Sunday, January 11, 2009

light wheat bread

light wheat bread, thinly sliced

I don’t think it is a big deal if other people buy sandwich bread pre-sliced in a soft plastic bag from some factory bakery that specializes in long shelf lives. But I do think it’s a shame that someone like me who: a) enjoys, nay, loves baking bread, b) always remarks that if something has no flavor, it’s probably not worth the calories, c) works from home, meaning that the 15 minutes of labor and four hours of idle time that goes into making a delicious loaf of light whole wheat bread is more than doable, and d) owns two of the best bread-baking books out there still buys that pre-sliced stuff all of the time.

flourdry ingredientspowdered milkready to rise

This week I decided “no more!” And I set out to find a whole wheat bread recipe would be soft but tough enough for sandwiches and have such an amazing flavor that I’d no longer find that tasteless bagged stuff worth buying. You know, just a few stipulations. Not surprisingly, I had look no further than Peter Reinhart, whose Bread Baker’s Apprentice has not one but two whole wheat sandwich breads. In the end, I rejected the 100 percent whole wheat version, though I might get to it down the road, as I have to admit that I don’t need my sandwich bread to be that earnest and it felt like more work than I wanted to put into a bread that I essential use as a peanut butter and jelly vehicle. While we’re being honest and stuff.

forming the loaf

But his Light Wheat Bread sounded perfect. With 33 percent whole wheat flour, it’s a lot like the softer wheat sandwich breads we are used to, while also managing to be the only recipe in the book that requires no preferment. Which basically means you get to make an awesome Reinhart-quality bread in a tiny fraction of the time. Win-win!

ready for the tin

Oh, and it’s perfect. It’s sturdy but not stiff, and has an excellent chewy crumb. It slices really well, whether you like thick or really thin slices and it freezes even better. I put the sliced bread into the freezer (the best place for more than two days of fresh bread storage, in my opinion) and have been able to toast pieces up as I need them this week — which, of course, has turned out to be a lot. Because when your sandwich bread tastes this good, you find a lot of excuses to use it. I’ll tell you about a good one next time.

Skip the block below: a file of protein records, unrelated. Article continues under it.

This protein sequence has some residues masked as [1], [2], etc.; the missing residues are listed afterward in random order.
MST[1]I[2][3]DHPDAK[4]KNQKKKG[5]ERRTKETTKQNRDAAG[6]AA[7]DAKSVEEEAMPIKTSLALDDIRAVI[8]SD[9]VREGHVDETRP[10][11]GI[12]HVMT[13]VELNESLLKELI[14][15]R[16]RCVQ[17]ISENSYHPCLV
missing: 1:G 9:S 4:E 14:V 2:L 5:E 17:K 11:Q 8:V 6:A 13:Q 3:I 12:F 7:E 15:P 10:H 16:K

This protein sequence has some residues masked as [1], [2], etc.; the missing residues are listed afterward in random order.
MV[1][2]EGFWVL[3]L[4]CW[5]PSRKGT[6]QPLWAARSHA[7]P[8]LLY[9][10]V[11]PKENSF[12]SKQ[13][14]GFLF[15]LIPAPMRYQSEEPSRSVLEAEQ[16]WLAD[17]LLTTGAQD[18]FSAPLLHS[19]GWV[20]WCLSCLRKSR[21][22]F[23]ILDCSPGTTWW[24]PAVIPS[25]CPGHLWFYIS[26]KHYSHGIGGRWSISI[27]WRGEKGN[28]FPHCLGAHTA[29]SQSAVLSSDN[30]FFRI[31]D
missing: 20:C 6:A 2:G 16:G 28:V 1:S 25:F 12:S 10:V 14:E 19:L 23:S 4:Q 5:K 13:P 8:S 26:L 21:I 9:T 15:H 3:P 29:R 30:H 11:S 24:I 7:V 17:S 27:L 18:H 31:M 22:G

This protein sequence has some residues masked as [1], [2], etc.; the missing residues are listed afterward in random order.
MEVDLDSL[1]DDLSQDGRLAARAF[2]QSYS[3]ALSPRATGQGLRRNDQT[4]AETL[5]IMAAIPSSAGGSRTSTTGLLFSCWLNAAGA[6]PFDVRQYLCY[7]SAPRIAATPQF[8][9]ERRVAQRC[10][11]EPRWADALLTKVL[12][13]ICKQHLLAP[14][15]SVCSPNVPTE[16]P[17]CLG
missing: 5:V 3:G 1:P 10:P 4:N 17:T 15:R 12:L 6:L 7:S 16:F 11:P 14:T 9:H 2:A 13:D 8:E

from the oven

Bread-phobic? Check out my tips for beaming and bewitching breads before you start.

One year ago: Pickled Carrot Sticks
Two years ago: Warm Cauliflower and Brussels Salad

Light Wheat Bread
The Bread Baker’s Apprentice

Makes one two-pound loaf

2 1/2 cups (11.25 oz) unbleached high-gluten or bread flour
1 1/2 cups (6.75 oz.) whole-wheat flour
1 1/2 tablespoons (.75 oz.) granulated sugar or honey
1 1/2 teaspoons (.38 oz.) salt
3 tablespoons (1 oz.) powdered milk*
1 1/2 teaspoons (.17 oz.) instant yeast
2 tablespoons (1 oz.) shortening or unsalted butter, at room temperature
1 1/4 cups (10 oz.) water, at room temperature

1. Stir together the high-gluten flour, whole-wheat flour, sugar (if using), salt, powdered milk, and yeast in a 4-quart mixing bowl (or in the bowl of an electric mixer). Add the shortening, honey (if using), and water. Stir (or mix on low speed with the paddle attachment) until the ingredients form a ball. If there is still flour in the bottom of the bowl, dribble in additional water. The dough should feel soft and supple. It is better for it to be a little too soft that to be too stiff and tough.

2. Sprinkle high-gluten or whole-wheat flour on the counter, and transfer the dough to the counter, and begin kneading (or mix on medium speed with the dough hook). Add more flour if needed to make a firm, supple dough that is slightly tacky but not sticky. Kneading should take about 10 minutes (6 minutes by machine). The dough should pass the windowpane test and registers 77 to 81 degrees F. Lightly oil a large bowl and transfer the dough to the bowl, rolling it around to coat it with oil. Cover the bowl with plastic wrap.

3. Ferment at room temperature for 1 1/2 to 2 hours, or until the dough doubles in size.

4. Remove the dough from the bowl and press it by hand into a rectangle about 3/4 inch thick, 6 inches wide, and 8 to 10 inches long. Form it into a loaf by working from the short side of the dough, rolling up the length of the dough one section at a time, pinching the crease with each rotation to strengthen the surface tension. It will spread wider as you roll it. Pinch the final seam closed with the back edge of your hand or with your thumbs. Place the loaf in a lightly oiled 8 1/2 by 4 1/2 inch bread pan; the ends of the loaf should touch the ends of the pan to ensure an even rise. Mist the top with spray oil and loosely cover with plastic wrap.

5. Proof at room temperature for approximately 60 to 90 minutes (as in, original recipe says 90 minutes, I walked into the kitchen at 60 and said “whoa!” as it had almost risen too much; clearly final rising times vary), or until the dough crests above the lip of the pan.

6. Preheat the oven to 350 degrees F with the oven rack on the middle shelf.

7. Place the bread pan on a sheet pan and bake for 30 minutes. Rotate the pan 180 degrees for even baking and continue baking for 15 to 30 minutes, depending on the oven. The finished loaf should register 190 degrees F in the center, be golden brown on the top and the sides, and sound hollow when thumped on the bottom.

8. When the bread is finished baking, remove it immediately from the loaf pan and cool it on a rack for at least 1 hour, preferably 2 hours (yeah, good luck with that), before slicing or serving.

* More uses for that powdered milk you just bought: 101 Cookbook’s Yogurt or Homesick Texan’s Uncle Austin’s Granola. Even better, eat them together!


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